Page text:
City of Falls Church
The following were among actions taken at the Sept. 18 meeting of the Falls Church School Board. For more information, call 241-7648.
THOMAS JEFFERSON ADDITION -- The School Board approved design plans for a $1.5 million classroom addition at Thomas Jefferson Elementary School that would help to ease overcrowding.
Provided that the state also approves the plans, construction is expected to begin next spring and be completed before school opens in the fall of 1992.
Enrollment at Thomas Jefferson, the city's only school for second- through fifth-graders, has steadily climbed over the past five years from about 340 students to the current enrollment of about 390. Second-grade enrollment is particularly high, with about 110 students -- about 15 students more than in other elementary grades.
Space is at a premium at the 42-year-old school building, with laboratories and other new facilities forcing some classes into temporary buildings.
The addition will jut out at an angle from a corner of the existing building, on the side that faces South Oak Street, and include six classrooms. Expansion plans also include building a small storage area at one end of the gymnasium, and enlarging the cafeteria.
ENGLISH-AS-A-SECOND-LANGUAGE COMMITTEE -- The School Board established a new committee that it hopes will provide guidance on the special educational needs of students whose native language is not English.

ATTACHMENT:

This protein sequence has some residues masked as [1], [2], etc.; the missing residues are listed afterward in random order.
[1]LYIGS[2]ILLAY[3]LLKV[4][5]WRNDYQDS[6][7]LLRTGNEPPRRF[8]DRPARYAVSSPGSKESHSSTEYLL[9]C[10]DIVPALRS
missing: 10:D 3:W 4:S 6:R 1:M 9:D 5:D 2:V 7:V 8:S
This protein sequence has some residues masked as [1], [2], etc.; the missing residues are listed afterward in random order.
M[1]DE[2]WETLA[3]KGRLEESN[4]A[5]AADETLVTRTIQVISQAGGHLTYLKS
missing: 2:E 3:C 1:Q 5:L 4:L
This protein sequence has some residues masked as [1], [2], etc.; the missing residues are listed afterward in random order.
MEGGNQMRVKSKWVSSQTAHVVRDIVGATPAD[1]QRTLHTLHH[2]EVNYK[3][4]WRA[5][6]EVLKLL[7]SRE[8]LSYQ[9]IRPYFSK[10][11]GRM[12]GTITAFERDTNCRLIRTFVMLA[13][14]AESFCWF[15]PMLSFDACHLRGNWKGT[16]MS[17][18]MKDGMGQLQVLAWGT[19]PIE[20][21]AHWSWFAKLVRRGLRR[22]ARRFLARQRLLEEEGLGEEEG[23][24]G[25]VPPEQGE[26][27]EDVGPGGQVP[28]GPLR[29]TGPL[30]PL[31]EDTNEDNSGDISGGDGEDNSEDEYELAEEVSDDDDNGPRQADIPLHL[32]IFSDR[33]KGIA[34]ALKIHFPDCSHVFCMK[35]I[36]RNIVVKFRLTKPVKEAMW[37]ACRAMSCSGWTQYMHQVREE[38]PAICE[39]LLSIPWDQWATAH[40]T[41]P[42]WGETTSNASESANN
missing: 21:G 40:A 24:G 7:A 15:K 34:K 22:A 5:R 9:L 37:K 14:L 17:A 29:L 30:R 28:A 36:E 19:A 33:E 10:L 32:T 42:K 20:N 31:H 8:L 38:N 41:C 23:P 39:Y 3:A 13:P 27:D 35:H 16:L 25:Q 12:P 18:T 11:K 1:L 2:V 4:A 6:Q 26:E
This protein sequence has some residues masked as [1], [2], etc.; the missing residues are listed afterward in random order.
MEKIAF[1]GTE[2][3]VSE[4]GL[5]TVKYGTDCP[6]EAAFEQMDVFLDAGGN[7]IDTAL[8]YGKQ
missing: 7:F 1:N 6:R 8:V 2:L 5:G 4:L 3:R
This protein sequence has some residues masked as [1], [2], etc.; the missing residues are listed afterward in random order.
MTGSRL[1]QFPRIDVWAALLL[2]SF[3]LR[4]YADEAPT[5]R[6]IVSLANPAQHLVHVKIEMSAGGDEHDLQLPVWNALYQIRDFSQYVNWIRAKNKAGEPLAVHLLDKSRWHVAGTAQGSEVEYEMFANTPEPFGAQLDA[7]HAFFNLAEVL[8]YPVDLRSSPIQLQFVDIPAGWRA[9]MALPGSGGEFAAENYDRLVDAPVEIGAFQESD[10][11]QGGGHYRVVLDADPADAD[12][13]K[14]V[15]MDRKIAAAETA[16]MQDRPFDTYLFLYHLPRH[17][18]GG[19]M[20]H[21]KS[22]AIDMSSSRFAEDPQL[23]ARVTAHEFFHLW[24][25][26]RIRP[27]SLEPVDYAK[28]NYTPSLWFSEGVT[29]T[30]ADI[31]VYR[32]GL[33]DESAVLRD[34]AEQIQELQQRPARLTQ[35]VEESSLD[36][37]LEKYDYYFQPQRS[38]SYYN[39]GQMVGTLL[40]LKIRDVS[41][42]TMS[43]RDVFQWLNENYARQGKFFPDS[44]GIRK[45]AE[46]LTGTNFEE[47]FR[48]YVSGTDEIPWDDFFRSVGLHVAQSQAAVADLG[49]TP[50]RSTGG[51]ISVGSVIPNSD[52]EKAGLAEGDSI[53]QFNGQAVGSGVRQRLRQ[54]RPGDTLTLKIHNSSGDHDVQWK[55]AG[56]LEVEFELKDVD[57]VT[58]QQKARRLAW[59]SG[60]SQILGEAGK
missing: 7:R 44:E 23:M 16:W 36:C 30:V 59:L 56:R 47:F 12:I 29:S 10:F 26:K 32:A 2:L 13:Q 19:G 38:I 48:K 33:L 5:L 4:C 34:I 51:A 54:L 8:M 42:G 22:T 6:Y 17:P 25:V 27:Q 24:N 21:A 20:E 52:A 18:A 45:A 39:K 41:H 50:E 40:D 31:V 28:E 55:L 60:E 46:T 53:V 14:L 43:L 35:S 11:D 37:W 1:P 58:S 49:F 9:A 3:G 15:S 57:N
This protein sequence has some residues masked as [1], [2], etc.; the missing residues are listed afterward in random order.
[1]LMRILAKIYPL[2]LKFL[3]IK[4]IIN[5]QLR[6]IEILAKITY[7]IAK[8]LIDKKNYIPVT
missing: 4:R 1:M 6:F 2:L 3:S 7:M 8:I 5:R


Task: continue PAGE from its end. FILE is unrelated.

By the end of November, the board will appoint 11 members to the multi-ethnic committee that will include parents, an English-as-a-second-language student, local residents and school officials. Members will serve two-year terms and meet at least four times a year.
School officials said they hope that including parents and community members on the committee will encourage residents whose native tongue is not English to become more active in the schools and the community.
About 55 students, or 4.5 percent, of the roughly 1,210 students enrolled in the city's three schools need English language training, including about 40 Hispanic students. The number of students requiring such training has remained stable over the past three years.
To integrate such students, the schools offer them about seven special classes, including instruction in English, math and the sciences.
The school system also offers English language training through its adult education program. This year, about 90 percent of students in the program, or 125 adults, have registered for English language courses.